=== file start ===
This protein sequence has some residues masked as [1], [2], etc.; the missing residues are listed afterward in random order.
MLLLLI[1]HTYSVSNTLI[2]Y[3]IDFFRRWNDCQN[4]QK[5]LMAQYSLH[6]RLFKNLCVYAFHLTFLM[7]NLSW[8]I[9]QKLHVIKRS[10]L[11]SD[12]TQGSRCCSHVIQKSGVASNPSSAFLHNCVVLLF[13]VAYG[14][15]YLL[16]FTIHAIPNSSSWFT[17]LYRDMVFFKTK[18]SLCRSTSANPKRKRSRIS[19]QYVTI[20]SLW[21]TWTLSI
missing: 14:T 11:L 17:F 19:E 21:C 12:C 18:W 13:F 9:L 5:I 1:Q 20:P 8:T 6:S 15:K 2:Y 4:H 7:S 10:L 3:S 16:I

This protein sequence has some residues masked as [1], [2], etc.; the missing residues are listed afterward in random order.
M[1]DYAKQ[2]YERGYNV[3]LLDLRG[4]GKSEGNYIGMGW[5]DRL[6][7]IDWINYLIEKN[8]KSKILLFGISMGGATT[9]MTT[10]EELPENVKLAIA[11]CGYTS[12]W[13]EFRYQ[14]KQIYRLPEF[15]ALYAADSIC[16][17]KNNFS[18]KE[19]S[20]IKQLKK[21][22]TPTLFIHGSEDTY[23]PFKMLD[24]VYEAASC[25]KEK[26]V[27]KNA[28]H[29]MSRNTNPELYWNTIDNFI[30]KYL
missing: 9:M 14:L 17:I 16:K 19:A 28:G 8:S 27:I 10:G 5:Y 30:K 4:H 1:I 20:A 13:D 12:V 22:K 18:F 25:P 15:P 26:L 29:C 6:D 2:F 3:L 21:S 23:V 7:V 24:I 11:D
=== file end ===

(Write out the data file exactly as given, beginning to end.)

This protein sequence has some residues masked as [1], [2], etc.; the missing residues are listed afterward in random order.
MLLLLI[1]HTYSVSNTLI[2]Y[3]IDFFRRWNDCQN[4]QK[5]LMAQYSLH[6]RLFKNLCVYAFHLTFLM[7]NLSW[8]I[9]QKLHVIKRS[10]L[11]SD[12]TQGSRCCSHVIQKSGVASNPSSAFLHNCVVLLF[13]VAYG[14][15]YLL[16]FTIHAIPNSSSWFT[17]LYRDMVFFKTK[18]SLCRSTSANPKRKRSRIS[19]QYVTI[20]SLW[21]TWTLSI
missing: 14:T 11:L 17:F 19:E 21:C 12:C 18:W 13:F 9:L 5:I 1:Q 20:P 8:T 6:S 15:K 2:Y 4:H 7:S 10:L 3:S 16:I

This protein sequence has some residues masked as [1], [2], etc.; the missing residues are listed afterward in random order.
M[1]DYAKQ[2]YERGYNV[3]LLDLRG[4]GKSEGNYIGMGW[5]DRL[6][7]IDWINYLIEKN[8]KSKILLFGISMGGATT[9]MTT[10]EELPENVKLAIA[11]CGYTS[12]W[13]EFRYQ[14]KQIYRLPEF[15]ALYAADSIC[16][17]KNNFS[18]KE[19]S[20]IKQLKK[21][22]TPTLFIHGSEDTY[23]PFKMLD[24]VYEAASC[25]KEK[26]V[27]KNA[28]H[29]MSRNTNPELYWNTIDNFI[30]KYL
missing: 9:M 14:L 17:I 16:K 19:A 28:G 8:S 27:I 10:G 5:Y 30:K 4:H 1:I 20:A 13:D 12:V 22:K 18:F 25:P 15:P 26:L 29:C 6:D 2:F 3:L 21:S 23:V 7:V 24:I 11:D